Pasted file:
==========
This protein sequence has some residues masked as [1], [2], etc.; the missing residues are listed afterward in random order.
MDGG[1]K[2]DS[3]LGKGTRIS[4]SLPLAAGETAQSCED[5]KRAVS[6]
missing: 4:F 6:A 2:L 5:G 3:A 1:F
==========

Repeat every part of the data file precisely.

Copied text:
This protein sequence has some residues masked as [1], [2], etc.; the missing residues are listed afterward in random order.
MDGG[1]K[2]DS[3]LGKGTRIS[4]SLPLAAGETAQSCED[5]KRAVS[6]
missing: 4:F 6:A 2:L 5:G 3:A 1:F